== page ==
A short recap of what your company does will make it easier for the hiring manager to understand where you’re coming from. You can include (where applicable) the revenue numbers, industry, main services and number of employees.
Skynet develops cybernetic organisms for the AI industry/3000 employees/$1 billion USD yearly revenue”
Another Example (from my resume ;):
Choosing the Right Keywords
Before Amazon even has a chance to read your resume and look at all of your achievements, your resume gets filtered through an automated screening system. Unfortunately, 60% of resumes don’t get past this stage. Amazon, like many large companies, uses an Applicant Tracking System (ATS). This is an automated software that screens out your resume based on certain keywords, which are analyzed after you submit your resume on their job portal (or on LinkedIn).
Amazon wants to hire logical, analytical, and humble employees that are comfortable with failure. Think about this for a second. How can you highlight these traits in your resume? Amazon uses their own lingo (like “dive deep” or “think big”) so it is useful to include similar language that not only to show your capability, but also to build a sense of familiarity with the hiring manager/HR who is reviewing your resume.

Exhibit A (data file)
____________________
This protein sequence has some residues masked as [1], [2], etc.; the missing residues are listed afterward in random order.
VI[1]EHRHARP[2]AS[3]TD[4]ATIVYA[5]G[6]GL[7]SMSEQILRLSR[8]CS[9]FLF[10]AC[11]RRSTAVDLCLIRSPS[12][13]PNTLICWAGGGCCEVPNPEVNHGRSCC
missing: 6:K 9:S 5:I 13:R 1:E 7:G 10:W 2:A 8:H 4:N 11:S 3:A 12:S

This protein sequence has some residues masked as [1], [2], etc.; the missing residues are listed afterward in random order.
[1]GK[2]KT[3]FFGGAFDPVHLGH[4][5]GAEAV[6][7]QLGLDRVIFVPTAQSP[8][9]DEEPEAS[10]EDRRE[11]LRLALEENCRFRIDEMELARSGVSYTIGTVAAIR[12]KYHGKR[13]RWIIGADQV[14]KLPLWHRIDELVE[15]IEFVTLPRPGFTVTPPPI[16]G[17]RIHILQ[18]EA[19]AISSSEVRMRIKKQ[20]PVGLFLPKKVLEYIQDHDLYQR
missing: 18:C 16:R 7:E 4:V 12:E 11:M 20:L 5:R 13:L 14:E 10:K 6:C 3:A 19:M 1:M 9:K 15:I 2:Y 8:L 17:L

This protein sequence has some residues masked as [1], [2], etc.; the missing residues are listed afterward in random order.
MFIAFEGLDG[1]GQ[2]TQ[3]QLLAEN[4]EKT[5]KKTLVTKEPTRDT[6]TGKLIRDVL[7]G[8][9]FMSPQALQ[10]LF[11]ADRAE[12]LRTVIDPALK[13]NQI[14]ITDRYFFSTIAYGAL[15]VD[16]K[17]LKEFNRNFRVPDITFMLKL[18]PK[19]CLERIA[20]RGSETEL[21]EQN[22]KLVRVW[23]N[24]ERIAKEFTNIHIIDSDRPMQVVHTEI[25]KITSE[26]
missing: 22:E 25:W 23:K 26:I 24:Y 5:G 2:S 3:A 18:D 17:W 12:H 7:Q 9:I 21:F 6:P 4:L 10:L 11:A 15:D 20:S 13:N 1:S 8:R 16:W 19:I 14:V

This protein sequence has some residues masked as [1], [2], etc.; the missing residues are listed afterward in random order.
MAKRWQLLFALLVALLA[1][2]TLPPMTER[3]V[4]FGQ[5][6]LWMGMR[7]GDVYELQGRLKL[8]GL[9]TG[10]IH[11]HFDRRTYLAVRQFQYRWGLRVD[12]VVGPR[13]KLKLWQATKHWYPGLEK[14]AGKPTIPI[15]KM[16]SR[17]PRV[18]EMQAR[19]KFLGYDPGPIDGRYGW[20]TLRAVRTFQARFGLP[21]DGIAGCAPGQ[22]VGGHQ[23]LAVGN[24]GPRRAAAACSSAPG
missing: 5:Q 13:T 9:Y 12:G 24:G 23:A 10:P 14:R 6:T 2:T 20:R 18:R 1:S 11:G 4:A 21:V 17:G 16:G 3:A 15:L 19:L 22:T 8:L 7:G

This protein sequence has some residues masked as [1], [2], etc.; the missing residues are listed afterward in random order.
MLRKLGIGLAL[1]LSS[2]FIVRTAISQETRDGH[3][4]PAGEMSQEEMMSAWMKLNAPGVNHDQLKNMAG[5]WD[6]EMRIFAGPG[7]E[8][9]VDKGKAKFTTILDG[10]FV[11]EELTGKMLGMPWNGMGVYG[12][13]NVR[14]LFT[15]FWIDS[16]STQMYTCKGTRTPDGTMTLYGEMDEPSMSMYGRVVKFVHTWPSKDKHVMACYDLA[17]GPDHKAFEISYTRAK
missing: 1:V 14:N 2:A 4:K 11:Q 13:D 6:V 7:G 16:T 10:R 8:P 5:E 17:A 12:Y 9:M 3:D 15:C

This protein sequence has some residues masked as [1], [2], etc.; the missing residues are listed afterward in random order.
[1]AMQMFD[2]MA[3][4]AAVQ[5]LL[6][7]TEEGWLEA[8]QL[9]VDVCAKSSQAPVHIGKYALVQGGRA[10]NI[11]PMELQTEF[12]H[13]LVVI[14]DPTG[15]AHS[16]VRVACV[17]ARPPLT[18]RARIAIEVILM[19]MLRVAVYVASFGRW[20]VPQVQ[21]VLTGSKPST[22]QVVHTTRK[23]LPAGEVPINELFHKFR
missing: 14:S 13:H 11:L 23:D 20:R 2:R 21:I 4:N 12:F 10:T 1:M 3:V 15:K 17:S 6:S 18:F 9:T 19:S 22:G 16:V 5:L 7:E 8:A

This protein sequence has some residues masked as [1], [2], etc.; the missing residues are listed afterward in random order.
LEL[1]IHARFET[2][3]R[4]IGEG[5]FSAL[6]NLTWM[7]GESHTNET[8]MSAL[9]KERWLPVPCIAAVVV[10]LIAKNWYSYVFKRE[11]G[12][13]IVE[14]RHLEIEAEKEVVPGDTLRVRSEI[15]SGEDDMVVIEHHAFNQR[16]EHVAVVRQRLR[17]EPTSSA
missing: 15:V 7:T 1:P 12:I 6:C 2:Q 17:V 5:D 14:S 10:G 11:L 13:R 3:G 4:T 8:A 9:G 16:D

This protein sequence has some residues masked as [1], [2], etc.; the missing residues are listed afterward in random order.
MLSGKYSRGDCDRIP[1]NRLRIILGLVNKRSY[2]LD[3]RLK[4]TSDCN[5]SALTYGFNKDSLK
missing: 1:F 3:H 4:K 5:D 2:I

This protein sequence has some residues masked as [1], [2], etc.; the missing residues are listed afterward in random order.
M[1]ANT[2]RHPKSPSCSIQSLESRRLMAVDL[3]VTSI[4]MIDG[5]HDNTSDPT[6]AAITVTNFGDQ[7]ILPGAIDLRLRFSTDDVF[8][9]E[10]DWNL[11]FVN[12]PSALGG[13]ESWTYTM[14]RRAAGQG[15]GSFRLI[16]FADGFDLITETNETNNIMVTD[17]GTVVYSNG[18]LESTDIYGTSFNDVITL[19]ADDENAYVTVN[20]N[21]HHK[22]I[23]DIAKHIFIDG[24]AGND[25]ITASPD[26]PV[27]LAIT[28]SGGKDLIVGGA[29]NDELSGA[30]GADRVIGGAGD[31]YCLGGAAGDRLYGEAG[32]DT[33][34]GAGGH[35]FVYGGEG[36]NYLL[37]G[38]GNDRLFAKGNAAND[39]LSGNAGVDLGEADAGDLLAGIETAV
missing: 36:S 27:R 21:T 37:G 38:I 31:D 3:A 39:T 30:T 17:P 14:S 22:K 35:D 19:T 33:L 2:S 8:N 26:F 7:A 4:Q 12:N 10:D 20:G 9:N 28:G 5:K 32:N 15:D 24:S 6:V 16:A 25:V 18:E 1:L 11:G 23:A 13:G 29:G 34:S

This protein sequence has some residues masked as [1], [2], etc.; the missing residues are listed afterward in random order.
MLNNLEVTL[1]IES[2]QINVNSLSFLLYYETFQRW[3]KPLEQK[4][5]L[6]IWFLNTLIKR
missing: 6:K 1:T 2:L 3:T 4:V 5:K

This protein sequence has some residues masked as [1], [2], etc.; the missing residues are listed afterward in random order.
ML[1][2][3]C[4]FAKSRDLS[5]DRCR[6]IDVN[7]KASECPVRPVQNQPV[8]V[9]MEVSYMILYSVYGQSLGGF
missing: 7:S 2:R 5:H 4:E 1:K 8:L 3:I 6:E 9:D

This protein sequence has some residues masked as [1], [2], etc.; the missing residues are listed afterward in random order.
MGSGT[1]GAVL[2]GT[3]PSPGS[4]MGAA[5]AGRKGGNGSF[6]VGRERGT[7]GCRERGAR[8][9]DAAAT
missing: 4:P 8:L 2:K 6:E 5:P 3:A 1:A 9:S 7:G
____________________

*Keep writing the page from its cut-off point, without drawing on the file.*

I analyzed over 200 resumes that are publicly available on LinkedIn to find out which keywords Amazon employees tend to use in describing their previous jobs (and have viewed thousands of resumes and linkedin profiles over the years).
Specific keywords that Amazon loves to see in resumes:
- Go-to market strategy
- Go-to market
- Target vs. Actual
- Data analysis
- Process improvement
- P/L Management (profit and loss)
Simply by including those words in your resume, you stand a much better chance of getting past the ATS software.
The second part of keywords are job-specific. That is, does the actual job you’re applying for match up to what’s written on your resume? I recommend using a free tool called Jobscan.co that makes this super simple.
Here’s how it works:
- Copy and paste the Amazon job description in to Jobscan
- Copy and paste your resume text into Jobscan
- See how many words match/overlap.
- If you’re missing some major keywords, then you need to edit your resume to include them!
- When you apply for different roles, make sure to repeat this process
Now spend a few days working on your resume. Ask friends for feedback, look at some of the examples I gave above, and make sure to include those keywords. (If you still need more help with your resume, you can reach out to me at firstname.lastname@example.org)
Lastly, after you submit your revamped resume, you have to be patient. It can take weeks (sometimes months) to get a response from Amazon considering the number of applications they get.
To boost your chances of getting a quicker response, I recommend you reach out to the recruiter on LinkedIn directly (using an inmail). It can be hard to find which recruiter is in charge for the role, but typically they list their focus/department on their profile (like ‘operations’).
So do a quick search on Linkedin with the location and the keywords for your job. Click on their profile and send them a quick message w/ your resume. So if you’re applying for an operations role in finance, you can probably pinpoint who is in charge. Example below:
I hope you found this lesson useful and have some actionable steps to build a resume that can land the interview!